Osteochondrosis (OC) / Osteochondritis Dissecans (OCD)
This condition occurs when cartilage does not transition to bone as part of the normal growth and development of bones and joints. The primary location is on the head of the humerus (the ball part of the shoulder joint). It causes mild to severe forelimb lameness in dogs that are 6 to 12 months of age. Both shoulder joints are often affected, but one is usually more lame and painful than the other. A key diagnostic test is pain with extension of the shoulder joint in a young dog. Confirmation of the diagnosis is a radiograph with a characteristic lesion seen. Surgical removal of the cartilage flap generally results in significant improvement. This can be performed with and incision and small opening in the shoulder joint, or by arthroscopy
Shoulder OCD lesion. Note the flattening of the head of the humerus, with mineralized fragment located over the flattened area.
The biceps muscle crosses both the shoulder and elbow joints. Sometimes it becomes inflamed, stretched, and in advanced cases, partially or completely torn. Middle aged to older active dogs are most frequently affected. Lameness may be intermittently mild to severe, continuous non weight-bearing lameness. The test that is usually performed is to simultaneously flex the shoulder and extend the elbow to put maximum tension on the muscle-tendon unit; this results in pain. Palpation directly over the upper part of the biceps tendon also creates pain. A diagnostic test to more completely characterize the condition is ultrasound of the tendon and muscle. Treatment options include conservative management with rest and nonsteroidal anti-inflammatory medications, extracorporeal shockwave treatment, therapeutic laser, therapeutic ultrasound, biologic therapy with stem cells or platelet rich plasma, and surgery.
This muscle runs along the front of the scapula and inserts on the upper part of the humerus (greater tubercle). The tendon insertion of this muscle may become inflamed, stretched, or torn. Chronic cases often have some calcification of the tendon insertion. Diagnostic ultrasound can more completely characterize the problem. Dogs generally have a mild to moderate forelimb lameness that progressively worsens if not treated. Pain may also be present when the area is palpated. Treatment options include conservative management with rest and nonsteroidal anti-inflammatory medications, extracorporeal shockwave treatment, therapeutic laser, therapeutic ultrasound, biologic therapy with stem cells or platelet rich plasma, and surgery.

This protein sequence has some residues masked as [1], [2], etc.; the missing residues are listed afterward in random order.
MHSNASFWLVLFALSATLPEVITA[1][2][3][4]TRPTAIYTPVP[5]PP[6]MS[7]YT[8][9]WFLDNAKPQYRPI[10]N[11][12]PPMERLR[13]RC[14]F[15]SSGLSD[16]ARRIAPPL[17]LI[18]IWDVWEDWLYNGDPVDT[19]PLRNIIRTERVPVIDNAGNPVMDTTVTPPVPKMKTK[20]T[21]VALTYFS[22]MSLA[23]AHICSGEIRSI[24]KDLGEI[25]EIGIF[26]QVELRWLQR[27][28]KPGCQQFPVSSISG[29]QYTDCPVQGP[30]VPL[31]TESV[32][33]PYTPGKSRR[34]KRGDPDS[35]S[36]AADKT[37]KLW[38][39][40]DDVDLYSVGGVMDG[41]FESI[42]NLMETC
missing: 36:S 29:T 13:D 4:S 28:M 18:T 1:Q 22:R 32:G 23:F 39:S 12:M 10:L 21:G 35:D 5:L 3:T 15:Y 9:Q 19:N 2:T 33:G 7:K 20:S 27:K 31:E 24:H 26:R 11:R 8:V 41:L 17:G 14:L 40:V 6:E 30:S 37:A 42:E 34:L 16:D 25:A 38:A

This muscle runs along the back of the scapula and inserts on the upper part of the humerus below the supraspinatus muscle. The tendon/muscle may become damaged with fibrosis. Initially, owners may remember some degree of lameness, but as the muscle and tendon undergo fibrosis, the front limb assumes the characteristic position with the elbow rotated in to the chest, and the foot and forelimb externally rotated. Diagnostic ultrasound can more completely characterize the problem. Dogs generally have a mild to moderate forelimb lameness with inability to completely extend the shoulder joint. Treatment is generally very effective, and consists of completely releasing the scar tissue with rehabilitation after surgery to help prevent recurrence.
Characteristic posture of infraspinatus muscle contracture. With damage and fibrosis of the muscle, it causes the elbow to be carried near the body and the lower limb to be externally rotated.
Medial Shoulder Instability (MSI)
Dogs are engaging in more sporting events that result in much torsion of the shoulder joint while turning sharply or turning while landing after a jump. The medial glenohumeral ligament (medial collateral ligament) and/or subscapularis muscle may be stretched or torn. Lameness varies from mild intermittent to continuous severe lameness. A physical exam test that is frequently performed is to fully extend, and then abduct (pull the lower limb away from the body); dogs with MSI will have increased abduction and pain at the end of abduction. Magnetic resonance imaging may be useful in identifying damaged tissues, but it often underestimates the degree of damage. Diagnostic arthroscopy is currently the gold standard in identifying the problem. Although some claim that diagnostic ultrasound may be useful in diagnosing the condition, board-certified radiologists have stated that is is not possible to properly examine the area with ultrasound because too many artifacts are present while trying to image the area. Conservative treatment consists of rest and hobbles to prevent abduction while the damaged tissues heal. Extracorporeal shockwave treatment may help to speed the healing process. Conservative management is generally effective in improving the lameness if the degree of damage is relatively mild. Careful rehabilitation is important to strengthen the area, but alterations in activity may be necessary because dogs will be prone to re-injury. Surgical reconstruction of the tissues may be necessary if the injury is severe or recurrent. Older methods, such as thermal or capsular shrinkage have fallen out of favor, and may actually further damage tissues.